Microsoft Mulls Software Asset Management Product, Service Mix - InformationWeek
06:32 PM

Microsoft Mulls Software Asset Management Product, Service Mix

A Microsoft manager says the company is weighing the logistics and legalities involved in productizing the AssetMetrix tool, acquired with its AssetMetrix purchase this week. An online service is likely.

Microsoft plans to continue running the service of its latest acquisition, AssetMetrix, for the next six to nine months as it mulls product and service options for its new software asset management (SAM) offering.

Felicity McGourty, director of product management and marketing for Microsoft's Windows and Enterprise Management Division, said the company is exploring the logistics and legalities involved in productizing the AssetMetrix SAM tool. However, an online service is likely, she said.

"The online service is a potential [offering] if we continue it as a software service, but that has not been determined yet," McGourty said.

Microsoft will be assessing the SAM market need over the next few months, but the prospects for a joint product and subscription service look good, according to McGourty. "There seems to be good demand," she said. "This is one [offering] that could qualify for that model."

McGourty acknowledged concerns about customer data being handed over to Microsoft but said the software giant won't use it to invade corporate networks and check on customer compliance.

"We don't use it to police. Customers can use it to check compliance and do their own reporting,” McGourty said, adding that Microsoft is looking into privacy policies that could affect curent customers and partners. "We've got to figure that out from a legal perspective."

Microsoft said Wednesday it plans to integrate AssetMetrix's SAM capabilities into its rebranded System Center Configuration Manager 2007, formerly System Management Server (SMS). The Redmond, Wash.-based company also plans to hand over AssetMetrix's catalog of 100,000 to 300,000 assets to all current SMS customers--even to those without Software Assurance, McGourty said.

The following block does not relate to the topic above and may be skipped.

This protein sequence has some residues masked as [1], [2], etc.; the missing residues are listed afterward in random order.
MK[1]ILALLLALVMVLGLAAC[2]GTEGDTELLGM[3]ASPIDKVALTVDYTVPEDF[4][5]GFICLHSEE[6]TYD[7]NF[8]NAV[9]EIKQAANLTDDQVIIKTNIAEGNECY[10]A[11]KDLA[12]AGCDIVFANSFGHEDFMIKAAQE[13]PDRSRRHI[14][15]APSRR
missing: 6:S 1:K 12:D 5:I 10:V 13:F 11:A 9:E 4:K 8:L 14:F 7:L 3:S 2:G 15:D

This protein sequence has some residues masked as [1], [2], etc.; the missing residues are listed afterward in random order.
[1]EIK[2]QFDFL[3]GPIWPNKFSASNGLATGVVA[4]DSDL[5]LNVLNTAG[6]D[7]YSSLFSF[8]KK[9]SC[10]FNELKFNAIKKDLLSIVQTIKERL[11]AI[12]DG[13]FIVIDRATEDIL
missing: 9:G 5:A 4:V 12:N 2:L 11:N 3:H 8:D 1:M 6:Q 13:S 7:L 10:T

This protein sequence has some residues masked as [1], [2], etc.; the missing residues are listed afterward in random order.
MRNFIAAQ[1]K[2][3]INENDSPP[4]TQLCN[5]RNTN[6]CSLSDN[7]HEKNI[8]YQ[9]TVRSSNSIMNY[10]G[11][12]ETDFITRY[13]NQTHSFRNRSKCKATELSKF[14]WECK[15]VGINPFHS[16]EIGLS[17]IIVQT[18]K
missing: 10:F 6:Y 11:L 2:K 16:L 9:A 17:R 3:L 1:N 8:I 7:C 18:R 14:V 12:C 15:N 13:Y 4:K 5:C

Steve O'Halloran, co-founder of AssetMetrix and a former company executive, said although there could be ramifications for customers and partners, he thinks Microsoft is more interested in the technology than the customer data.

"I'm not sure if Microsoft will operate it as software as a service. But over the five years I was involved with [AssetMetrix], there were customers who said, 'No way would their inventory be held by a third party while others had no issue with it,’ " O'Halloran said. "Customers would ask us, ‘What are you going to do with our data? Are you giving it away to Microsoft?’ I guess we did--in a way."

AssetMetrix co-founder Ross Norrie said the service has as many as 10,000 customers but 300 to 400 corporate subscribers, who should not worry about their data.

"I can't say what the obligation is between Microsoft and [AssetMetrix] customers. I've been a Microsoft employee for four hours," Norrie said. "But there are privacy policies in place between customers and AssetMetrix, and they will be upheld."

Current channel partners, including large-account resellers (LARs) will continue to resell the service and provide consulting, yet those with asset management tools will be impacted by the acquisition, Norrie added.

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